China Construction Bank Eyes More Than 50 Debt-to-Equity Deals

  • China’s program avoids what bankers ‘most scared of’: CCB
  • CCB announced two debt-to-equity deals in the past week

China Construction Bank Corp. said it had approached more than 50 companies that could convert debt to equity as part of the nation’s efforts to tame an explosion in corporate leverage that poses risks for financial stability.

QuickTake China’s Debt Bomb

The bank assessed the firms’ debt levels, industry indicators, and the strength of their relationships with Construction Bank, said Zhang Minghe, who is leading the bank’s swap program, called “Spring Rain.” The companies include state-owned enterprises and private firms in industries from steel to coal, Zhang said at a briefing in Beijing on Tuesday.

The banker was commenting after Construction Bank in the past week announced deals with Wuhan Iron Steel Group and Yunnan Tin Group, worth more than 34 billion yuan ($5 billion) and aimed at cutting leverage. Zhang said that the approach laid out by the government for the debt-to-equity initiative had avoided what bankers would be “most scared of” -- deals where the state was matchmaker.

Zhang said it was difficult to forecast how big the program would get, because it was market-oriented, rather than being subject to a government quota.

In the Yunnan Tin deal, a Construction Bank unit is raising money from investors to buy 10 billion yuan of loans extended by other lenders, according to the bank. None of the debt is non-performing.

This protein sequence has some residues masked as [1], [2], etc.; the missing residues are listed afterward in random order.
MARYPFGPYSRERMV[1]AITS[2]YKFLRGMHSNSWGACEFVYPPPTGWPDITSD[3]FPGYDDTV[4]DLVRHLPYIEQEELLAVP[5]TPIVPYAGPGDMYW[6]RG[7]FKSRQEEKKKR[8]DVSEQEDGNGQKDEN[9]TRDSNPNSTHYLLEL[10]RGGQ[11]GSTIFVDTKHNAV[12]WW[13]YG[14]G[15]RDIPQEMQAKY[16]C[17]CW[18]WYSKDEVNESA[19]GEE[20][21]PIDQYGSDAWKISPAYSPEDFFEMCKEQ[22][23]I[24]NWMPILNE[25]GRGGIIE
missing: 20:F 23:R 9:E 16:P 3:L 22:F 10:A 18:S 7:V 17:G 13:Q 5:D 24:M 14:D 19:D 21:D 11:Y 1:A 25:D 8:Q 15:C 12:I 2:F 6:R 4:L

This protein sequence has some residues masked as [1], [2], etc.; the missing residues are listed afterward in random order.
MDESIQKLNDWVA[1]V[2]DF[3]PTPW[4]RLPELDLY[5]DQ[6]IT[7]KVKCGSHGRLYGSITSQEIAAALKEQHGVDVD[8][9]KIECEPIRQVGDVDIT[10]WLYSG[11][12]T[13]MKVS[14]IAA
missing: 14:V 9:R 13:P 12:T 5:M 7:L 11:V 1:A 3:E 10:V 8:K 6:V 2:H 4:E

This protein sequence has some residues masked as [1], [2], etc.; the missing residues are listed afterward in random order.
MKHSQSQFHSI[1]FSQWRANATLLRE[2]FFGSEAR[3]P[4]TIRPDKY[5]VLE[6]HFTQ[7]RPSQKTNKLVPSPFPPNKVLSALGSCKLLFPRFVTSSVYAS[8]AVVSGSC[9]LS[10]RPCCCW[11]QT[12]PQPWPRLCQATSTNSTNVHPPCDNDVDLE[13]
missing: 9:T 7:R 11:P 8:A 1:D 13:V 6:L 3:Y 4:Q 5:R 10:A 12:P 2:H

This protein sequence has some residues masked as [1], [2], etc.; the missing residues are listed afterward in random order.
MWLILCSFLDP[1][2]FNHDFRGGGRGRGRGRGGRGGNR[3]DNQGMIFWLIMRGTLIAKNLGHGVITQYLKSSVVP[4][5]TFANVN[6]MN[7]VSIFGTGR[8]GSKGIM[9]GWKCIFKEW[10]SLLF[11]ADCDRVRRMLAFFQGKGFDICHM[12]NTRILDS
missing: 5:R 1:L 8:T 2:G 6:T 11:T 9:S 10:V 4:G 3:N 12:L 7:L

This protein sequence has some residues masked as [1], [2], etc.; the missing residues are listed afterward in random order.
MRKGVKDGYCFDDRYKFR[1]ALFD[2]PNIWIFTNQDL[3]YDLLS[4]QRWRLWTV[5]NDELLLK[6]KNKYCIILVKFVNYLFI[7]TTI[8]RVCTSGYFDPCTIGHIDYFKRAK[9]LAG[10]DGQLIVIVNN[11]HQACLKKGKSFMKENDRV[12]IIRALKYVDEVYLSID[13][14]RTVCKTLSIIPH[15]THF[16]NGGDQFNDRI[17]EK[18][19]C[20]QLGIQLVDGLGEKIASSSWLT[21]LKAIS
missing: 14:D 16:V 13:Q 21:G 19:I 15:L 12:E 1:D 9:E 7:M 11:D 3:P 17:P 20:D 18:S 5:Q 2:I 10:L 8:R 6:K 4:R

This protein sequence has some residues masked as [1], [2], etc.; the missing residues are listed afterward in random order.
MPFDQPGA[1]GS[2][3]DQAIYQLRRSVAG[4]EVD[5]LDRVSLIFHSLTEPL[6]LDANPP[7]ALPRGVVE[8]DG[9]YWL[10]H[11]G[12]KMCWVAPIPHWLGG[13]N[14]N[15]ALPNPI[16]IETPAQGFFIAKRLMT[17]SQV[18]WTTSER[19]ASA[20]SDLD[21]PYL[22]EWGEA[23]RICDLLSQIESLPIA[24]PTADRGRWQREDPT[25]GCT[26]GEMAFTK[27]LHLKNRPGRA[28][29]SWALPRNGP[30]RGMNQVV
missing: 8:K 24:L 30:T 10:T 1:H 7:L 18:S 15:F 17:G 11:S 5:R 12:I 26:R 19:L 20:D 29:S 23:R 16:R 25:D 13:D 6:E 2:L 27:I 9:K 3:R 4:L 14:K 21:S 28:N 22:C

Pension Funds

The unit gets stakes in Yunnan Tin subsidiaries, with the expectation of eventually being bought out. The investors, which include insurers, pension funds, and private-banking clients, may get returns of between 5 and 15 percent annually over five years, without any guarantees, according to the bank.

Debt-to-equity swaps involving companies abroad that have borrowed from Chinese lenders are also possible, according to Zhang.

Construction Bank, which is China’s second-biggest lender, plans to set up a specialized “execution agency,” for debt-to-equity swaps, Zhang said. Banks can’t convert debt into equity directly, and instead must work through such execution agencies.

Chinese policy makers are stepping up their fight against excessive leverage, with the cabinet last week releasing guidelines for reducing corporate debt and swapping debt for equity.

— With assistance by Heng Xie, and Jun Luo

Before it's here, it's on the Bloomberg Terminal.